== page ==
How Mortal Kombat and video games helped shape the UFC


[02-06-2022 03:19 PM]

Ammon News - In the early 1990s, the arcade fighting video game genre was exploding.

Both Mortal Kombat 2 and Super Street Fighter 2 were hugely popular and became some of the highest grossing arcade games of all time, inspiring other franchises like Tekken and Soul Calibre.

Against this backdrop, UFC 1: The Beginning took place at the McNichols Sports Arena in Denver, Colorado on 12 November 1993. The event featured an array of fighters, each with their own unique martial arts discipline, competing in a one-night tournament to see which fighting style would be the most effective.

Art Davie, the original founder of the UFC says "video games had only a peripheral influence on the UFC" but co-creator and executive producer of the UFC, Campbell McLaren admits that Mortal Kombat in particular had a strong influence.

"I visualised a real-life version of Mortal Kombat after meeting [co-founder] Rorion Gracie and hearing his idea for a 'War of the Worlds' competition," McLaren explains.

"I was able to make the first event look like Mortal Kombat - we just didn't yell 'Finish Him!'."

'UFC and video games had the same audience'
According to McLaren, the creation of the octagon was born from discussions between himself and Conan the Barbarian director John Millius, who suggested an octagon with Greek pillars and columns.

McLaren instead opted for a "modern, techie, urban-looking setting" and used chain-link fence and a steel gate to provide a more "Mortal Kombat look".

Another similarity was the marketing. Both conditioned the audience to presume an abundance of blood and guts, with marketing taglines like 'Two Men Enter. One Man Leaves' and 'So Real It Hurts'.

The marketing was similar enough toMortal Kombat to alarm US lawmakers with Senator John McCain leading a campaign against the UFC shortly after the first event. Ultimately the UFC would be banned in most States and the MMA ban in New York would not be lifted until 2016.

The extreme marketing might have been a mis-step, but McLaren explains: "The UFC and video games absolutely had the same audience."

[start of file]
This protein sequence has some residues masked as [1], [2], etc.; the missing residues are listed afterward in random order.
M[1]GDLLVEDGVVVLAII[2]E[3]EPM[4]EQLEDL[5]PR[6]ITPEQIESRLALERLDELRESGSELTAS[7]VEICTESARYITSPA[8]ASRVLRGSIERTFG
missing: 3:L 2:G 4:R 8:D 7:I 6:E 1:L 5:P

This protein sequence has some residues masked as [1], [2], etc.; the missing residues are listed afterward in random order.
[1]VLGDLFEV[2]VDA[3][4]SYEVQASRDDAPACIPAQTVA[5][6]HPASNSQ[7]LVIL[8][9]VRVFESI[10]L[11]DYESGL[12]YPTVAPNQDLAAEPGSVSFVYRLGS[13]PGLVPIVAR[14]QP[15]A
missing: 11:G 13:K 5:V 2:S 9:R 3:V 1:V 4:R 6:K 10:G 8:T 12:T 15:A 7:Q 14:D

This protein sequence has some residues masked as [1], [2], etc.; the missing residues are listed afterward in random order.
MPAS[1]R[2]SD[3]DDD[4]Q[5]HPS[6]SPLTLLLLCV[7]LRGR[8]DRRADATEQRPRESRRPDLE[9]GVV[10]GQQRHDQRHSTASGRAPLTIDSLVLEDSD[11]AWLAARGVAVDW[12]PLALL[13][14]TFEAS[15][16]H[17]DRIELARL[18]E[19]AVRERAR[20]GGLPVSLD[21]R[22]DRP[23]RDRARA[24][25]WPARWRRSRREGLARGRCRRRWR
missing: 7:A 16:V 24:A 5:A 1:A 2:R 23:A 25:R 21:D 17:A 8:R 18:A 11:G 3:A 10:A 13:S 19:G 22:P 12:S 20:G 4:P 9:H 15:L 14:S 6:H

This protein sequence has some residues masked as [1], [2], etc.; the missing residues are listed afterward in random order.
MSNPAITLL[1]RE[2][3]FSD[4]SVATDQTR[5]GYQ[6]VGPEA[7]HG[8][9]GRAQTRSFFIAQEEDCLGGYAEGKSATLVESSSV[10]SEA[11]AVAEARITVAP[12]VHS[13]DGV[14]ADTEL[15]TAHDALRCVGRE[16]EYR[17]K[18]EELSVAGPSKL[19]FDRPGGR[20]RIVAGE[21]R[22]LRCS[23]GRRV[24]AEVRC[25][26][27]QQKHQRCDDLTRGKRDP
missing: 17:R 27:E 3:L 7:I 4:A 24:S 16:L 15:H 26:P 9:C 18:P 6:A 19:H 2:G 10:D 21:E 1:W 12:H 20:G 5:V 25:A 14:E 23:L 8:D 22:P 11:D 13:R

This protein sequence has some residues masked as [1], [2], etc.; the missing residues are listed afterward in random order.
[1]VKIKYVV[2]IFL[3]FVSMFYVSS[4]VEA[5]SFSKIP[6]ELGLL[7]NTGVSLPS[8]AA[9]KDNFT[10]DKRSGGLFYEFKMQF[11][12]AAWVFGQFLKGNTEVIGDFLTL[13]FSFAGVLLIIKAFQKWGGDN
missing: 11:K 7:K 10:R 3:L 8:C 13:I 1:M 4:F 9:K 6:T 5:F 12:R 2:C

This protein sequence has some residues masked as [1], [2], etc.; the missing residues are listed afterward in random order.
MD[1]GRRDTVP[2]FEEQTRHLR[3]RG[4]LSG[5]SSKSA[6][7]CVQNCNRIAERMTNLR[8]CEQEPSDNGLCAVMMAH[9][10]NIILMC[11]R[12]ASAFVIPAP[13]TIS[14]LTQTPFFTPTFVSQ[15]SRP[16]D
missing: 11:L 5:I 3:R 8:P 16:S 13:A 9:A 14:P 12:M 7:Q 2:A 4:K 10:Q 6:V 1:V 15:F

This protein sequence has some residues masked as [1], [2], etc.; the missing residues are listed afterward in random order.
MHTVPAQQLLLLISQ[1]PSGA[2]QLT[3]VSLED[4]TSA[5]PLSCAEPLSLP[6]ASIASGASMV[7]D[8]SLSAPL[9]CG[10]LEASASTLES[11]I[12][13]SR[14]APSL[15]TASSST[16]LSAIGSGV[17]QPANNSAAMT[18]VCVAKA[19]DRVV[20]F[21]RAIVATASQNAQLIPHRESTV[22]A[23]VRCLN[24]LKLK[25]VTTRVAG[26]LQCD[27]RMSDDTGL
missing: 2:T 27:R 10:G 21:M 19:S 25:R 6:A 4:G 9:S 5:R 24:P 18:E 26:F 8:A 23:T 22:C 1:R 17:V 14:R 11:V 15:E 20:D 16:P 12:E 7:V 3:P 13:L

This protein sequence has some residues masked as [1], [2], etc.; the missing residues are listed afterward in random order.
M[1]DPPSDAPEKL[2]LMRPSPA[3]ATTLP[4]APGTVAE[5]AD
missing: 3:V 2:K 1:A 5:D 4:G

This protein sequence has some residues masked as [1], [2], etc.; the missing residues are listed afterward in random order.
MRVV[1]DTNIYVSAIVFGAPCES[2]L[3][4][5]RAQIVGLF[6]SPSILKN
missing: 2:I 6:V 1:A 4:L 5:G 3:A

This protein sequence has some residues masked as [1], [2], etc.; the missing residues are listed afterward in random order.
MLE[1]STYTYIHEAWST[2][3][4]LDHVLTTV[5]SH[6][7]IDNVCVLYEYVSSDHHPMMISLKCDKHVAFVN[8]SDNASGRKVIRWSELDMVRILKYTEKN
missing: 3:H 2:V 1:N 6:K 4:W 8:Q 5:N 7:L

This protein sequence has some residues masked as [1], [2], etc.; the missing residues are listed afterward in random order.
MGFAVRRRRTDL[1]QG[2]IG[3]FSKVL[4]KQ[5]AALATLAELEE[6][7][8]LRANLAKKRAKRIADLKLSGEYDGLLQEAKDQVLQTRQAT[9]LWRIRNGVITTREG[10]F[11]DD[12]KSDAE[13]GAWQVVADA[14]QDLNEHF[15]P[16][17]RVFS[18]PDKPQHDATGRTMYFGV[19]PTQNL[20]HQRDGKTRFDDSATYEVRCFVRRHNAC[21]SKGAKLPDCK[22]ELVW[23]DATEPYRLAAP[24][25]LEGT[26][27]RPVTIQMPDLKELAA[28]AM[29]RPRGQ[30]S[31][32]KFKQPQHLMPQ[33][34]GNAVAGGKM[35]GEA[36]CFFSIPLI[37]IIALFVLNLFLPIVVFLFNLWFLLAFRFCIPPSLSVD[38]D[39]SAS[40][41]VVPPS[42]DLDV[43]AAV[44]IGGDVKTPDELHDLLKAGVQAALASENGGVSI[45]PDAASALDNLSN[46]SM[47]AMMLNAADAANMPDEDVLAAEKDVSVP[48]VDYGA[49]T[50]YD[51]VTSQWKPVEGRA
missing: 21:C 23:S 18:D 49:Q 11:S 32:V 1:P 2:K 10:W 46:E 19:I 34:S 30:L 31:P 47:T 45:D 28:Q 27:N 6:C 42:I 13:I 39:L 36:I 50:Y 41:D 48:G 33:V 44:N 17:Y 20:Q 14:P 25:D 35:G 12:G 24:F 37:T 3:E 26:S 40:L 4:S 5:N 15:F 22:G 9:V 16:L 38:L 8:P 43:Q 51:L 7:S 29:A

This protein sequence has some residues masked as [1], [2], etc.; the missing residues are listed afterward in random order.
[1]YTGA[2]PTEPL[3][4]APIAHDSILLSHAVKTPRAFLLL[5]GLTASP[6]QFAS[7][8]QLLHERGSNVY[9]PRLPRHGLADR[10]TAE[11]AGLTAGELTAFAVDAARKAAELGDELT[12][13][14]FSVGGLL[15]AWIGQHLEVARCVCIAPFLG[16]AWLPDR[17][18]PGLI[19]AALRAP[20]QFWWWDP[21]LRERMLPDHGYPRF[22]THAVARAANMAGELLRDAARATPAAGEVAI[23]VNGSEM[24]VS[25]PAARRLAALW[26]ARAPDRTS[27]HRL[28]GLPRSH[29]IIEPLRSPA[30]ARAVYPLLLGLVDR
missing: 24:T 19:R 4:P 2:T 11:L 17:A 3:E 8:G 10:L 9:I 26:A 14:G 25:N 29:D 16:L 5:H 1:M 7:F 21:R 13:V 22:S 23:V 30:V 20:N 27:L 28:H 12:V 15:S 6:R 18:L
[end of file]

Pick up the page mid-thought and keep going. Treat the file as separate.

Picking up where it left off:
The comparisons didn't go unnoticed and Art Jimmerson, one of the original competitors in UFC 1 remembers what people were saying at the time.

"They talked about it being a Mortal Kombat game in reality," he recalls.

MMA becomes the inspiration
Twenty years later, roles are reversed with the popularity of the UFC now influencing modern iterations of Mortal Kombat.

"It was inevitable that video games would incorporate MMA fighters in addition to, or in place of, other martial artists," Davie says.

The 2021 Mortal Kombat film revolves around MMA fighter Cole Young. The actor Lewis Tan said he based part of his character on UFC superstar Jorge Masvidal. In 2019, legend of the sport Ronda Rousey voiced the iconic character Sonya Blade, proclaiming that she has "always emulated her".

Although the UFC would later break away from the barbaric presentation, and solidify MMA as a legitimate sport by introducing rules, uniforms and embracing regulation, the influence of this video game culture remains.

UFC fighter Uriah Hall has long been outspoken for his love of the arcade fighting video game, Tekken.

"Every time I would see a cool move in Tekken, I would practice until I got good at it," he says. "Then at training, they would be like - what the hell was that?!"

Another UFC fighter, Max Holloway claimed that console versions of the sport helped him develop techniques.

Many fighters have even incorporated references to Mortal Kombatin their walkouts and winning celebrations. Middleweight champion Israel Adesanya walked out dressed as character Raiden at UFC 263 in June.

Heavyweight Curtis Blaydes walked out to the theme tune in 2017 and Bellator star Michael 'Venom' Page would incorporate the 'spine fatality' in a post-fight celebration.

Even finishes get likened to the video games. Joaquin Buckley's knockout of Impa Kasanganay in 2020 was compared to Tekken character Lee Chaolan's 'Mist Trap Throw'.

The UFC's decision to move operations to 'Fight Island' in Abu Dhabi during the pandemic had fans comparing it to the synopsis of Mortal Kombat whereby "Martial artists are summoned to a mysterious island to compete in a tournament".

"I have the invitation to Mortal Kombat," was Alexander Volkanovski's response when he was booked to defend his UFC title on 'Fight Island'.

The crossover appeal of video games in MMA is growing rapidly. Fighters like Holloway, Stephen Thompson, Sean O'Malley and Demetrius Johnson all generate extra revenue from their Twitch channels, playing video games.

'Wonderboy' Thompson explains the the symmetry: "It [Mortal Kombat] gave me a vibe of anime, it inspires me to train harder."

With a new film and game planned, the link is set to continue.

*BBC




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